CENSUS: BAY AREA IS GROWING FAR LESS THAN THE REST OF THE STATE
By Steven Tavares
The East Bay along with the entire San Francisco Bay Area is seeing an unprecedented change in its ethnic demographic, according to U.S. Census figures released Tuesday.
Asians and Latinos found significant gains in several East Bay cities, yet the overall flow of the population is skewing radically away from the region in droves for the Central Valley.
While the state grew by 10 percent in the last decade, the Bay Area lagged far behind. Alameda County’s 4.6 percent population increase is alarmingly low next to its neighbors in Contra Costa and San Joaquin Counties. While Contra Costa grew by 10.6 percent, hyper growth in San Joaquin is a whopping 21.6 percent. Riverside County in Southern California followed a similar shift in demographics as the East Bay and led all counties in expansion by adding over 350,000 residents, representing a 41.7 percent increase.
The large discrepancy between counties ensures East Bay congressional districts representing a portion of San Joaquin voters will now receive an even larger portion of the more conservative constituency. Reps. Jerry McNerney and Pete Stark, already representing a portion of Tri-Valley, will likely have their districts further transformed. Reps. Barbara Lee and John Garamendi will likely face similar situations in the north.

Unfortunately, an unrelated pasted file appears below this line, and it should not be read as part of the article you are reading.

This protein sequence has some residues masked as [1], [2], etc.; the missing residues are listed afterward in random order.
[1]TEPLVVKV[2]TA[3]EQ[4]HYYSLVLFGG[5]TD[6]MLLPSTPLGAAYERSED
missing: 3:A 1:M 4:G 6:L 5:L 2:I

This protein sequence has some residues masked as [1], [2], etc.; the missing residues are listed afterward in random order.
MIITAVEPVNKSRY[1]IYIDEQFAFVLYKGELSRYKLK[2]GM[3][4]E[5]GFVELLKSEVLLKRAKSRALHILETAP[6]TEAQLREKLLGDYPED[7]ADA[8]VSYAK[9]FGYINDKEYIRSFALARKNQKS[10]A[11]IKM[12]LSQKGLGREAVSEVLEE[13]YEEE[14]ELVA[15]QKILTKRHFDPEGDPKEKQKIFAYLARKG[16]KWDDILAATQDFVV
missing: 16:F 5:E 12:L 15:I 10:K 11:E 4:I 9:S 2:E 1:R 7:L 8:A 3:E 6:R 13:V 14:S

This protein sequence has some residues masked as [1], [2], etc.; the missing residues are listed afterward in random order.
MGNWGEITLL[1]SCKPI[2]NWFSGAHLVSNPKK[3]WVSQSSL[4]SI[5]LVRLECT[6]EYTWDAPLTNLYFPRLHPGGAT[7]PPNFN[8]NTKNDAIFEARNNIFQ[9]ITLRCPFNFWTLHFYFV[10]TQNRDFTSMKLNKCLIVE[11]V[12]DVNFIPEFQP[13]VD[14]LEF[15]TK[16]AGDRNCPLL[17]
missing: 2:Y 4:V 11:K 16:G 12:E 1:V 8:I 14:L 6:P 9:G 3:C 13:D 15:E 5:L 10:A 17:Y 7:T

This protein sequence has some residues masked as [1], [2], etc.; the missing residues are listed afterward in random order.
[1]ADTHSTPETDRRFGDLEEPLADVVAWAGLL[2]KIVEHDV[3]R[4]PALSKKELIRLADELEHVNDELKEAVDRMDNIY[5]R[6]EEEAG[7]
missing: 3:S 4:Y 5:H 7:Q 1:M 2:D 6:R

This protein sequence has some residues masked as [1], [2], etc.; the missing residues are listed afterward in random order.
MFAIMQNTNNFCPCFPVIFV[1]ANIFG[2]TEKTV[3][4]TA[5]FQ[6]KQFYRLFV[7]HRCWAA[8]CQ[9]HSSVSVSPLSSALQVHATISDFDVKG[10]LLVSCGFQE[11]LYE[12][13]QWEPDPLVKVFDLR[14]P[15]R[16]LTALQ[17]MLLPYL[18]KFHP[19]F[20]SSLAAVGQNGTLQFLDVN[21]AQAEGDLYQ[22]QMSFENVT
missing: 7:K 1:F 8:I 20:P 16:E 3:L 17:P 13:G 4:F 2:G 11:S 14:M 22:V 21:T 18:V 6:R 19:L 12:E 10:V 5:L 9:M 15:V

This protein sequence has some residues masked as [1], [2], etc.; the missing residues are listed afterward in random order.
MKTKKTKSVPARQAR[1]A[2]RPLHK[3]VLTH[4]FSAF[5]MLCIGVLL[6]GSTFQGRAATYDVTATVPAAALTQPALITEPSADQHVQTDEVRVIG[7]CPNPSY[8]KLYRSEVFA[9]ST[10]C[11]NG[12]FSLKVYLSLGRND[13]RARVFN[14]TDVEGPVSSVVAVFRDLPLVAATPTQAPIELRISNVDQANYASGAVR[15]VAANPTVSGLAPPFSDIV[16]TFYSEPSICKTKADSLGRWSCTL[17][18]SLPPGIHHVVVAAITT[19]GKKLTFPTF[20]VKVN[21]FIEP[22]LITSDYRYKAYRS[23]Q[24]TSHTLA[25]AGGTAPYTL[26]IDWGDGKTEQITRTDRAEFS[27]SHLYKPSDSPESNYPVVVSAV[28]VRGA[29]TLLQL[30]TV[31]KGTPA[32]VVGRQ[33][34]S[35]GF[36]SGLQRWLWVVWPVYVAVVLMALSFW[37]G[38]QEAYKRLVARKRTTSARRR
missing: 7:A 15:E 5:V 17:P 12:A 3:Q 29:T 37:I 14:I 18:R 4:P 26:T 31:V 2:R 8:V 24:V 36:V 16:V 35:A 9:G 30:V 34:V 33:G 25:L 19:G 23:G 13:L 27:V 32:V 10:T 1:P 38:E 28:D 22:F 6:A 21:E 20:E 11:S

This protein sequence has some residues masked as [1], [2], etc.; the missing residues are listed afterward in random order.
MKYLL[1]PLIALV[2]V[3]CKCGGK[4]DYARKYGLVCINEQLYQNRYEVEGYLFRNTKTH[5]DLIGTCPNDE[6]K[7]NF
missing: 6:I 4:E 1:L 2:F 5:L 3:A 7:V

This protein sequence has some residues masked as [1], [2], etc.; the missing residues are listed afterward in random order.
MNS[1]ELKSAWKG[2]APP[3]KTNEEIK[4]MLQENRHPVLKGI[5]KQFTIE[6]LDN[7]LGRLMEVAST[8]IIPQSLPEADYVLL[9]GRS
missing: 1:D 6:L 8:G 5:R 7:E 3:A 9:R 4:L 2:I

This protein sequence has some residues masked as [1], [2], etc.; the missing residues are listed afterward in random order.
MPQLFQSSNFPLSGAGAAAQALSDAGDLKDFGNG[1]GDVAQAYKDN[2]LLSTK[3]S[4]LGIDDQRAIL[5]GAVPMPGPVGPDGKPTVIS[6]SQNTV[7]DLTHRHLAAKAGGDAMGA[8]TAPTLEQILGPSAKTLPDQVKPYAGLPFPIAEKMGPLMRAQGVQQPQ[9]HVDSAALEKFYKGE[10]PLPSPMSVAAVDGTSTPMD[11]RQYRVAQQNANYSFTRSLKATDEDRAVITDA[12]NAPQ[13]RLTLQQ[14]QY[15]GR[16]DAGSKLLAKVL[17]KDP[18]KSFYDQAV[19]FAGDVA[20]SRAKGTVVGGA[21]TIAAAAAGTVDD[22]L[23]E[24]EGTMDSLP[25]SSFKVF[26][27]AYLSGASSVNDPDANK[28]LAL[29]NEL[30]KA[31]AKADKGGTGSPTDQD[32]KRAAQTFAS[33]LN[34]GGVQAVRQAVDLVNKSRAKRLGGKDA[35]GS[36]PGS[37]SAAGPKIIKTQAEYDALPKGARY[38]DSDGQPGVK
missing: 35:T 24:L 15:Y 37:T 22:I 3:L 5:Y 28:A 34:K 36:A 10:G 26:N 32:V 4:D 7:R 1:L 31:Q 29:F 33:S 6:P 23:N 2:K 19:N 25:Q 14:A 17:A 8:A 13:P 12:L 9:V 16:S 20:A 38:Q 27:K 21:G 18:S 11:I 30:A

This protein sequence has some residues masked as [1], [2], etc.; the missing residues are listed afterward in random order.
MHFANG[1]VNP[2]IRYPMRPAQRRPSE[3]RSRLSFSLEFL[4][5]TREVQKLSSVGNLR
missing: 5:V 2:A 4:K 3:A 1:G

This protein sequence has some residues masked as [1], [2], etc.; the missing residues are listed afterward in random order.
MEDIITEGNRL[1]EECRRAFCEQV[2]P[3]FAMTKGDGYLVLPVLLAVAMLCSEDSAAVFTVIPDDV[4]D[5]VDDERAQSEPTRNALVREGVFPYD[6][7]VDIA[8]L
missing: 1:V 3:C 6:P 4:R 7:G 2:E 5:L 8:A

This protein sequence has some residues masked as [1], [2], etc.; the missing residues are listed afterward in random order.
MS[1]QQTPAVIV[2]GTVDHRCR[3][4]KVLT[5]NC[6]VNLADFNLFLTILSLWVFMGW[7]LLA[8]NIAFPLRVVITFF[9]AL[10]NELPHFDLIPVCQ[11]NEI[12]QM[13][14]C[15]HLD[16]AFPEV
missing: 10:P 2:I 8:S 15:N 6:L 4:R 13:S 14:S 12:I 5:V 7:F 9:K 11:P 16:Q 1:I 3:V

San Leandro, which grew a healthy, by East Bay standards–seven percent–still fell well behind the state average. It added over 4,500, increasing its population to 84,950. The East Bay city followed similar changes in its racial composition to nearby San Lorenzo and Hayward. With the latest census, San Leandro now possess three nearly equal racial minorities. Already one of the most diverse cities in the Bay Area, San Leandro demographic is now topped by Asians (29.3%), Latinos (27.4%), whites (27.1%) and blacks (11.8%).
Hayward showed similar increases with Latinos making up over 40 percent of the population, followed by Asians (21.6%), whites (18.8%), black (11.3%). Hayward’s population rose by almost three percent to 144,186. San Lorenzo also contains more Latinos than any racial demographic at 37.7 percent of its 23,452 residents. It is followed by 32.4% white, 21.1% Asian and just 4.5% black.
Two East Bay cities gained Asian majorities for the first time. Union City at 50.4 percent of its population edged Fremont at 50.3 percent for the largest percentage in Alameda County. The trend follows similar increases in neighboring large cities in Oakland, San Francisco and San Jose.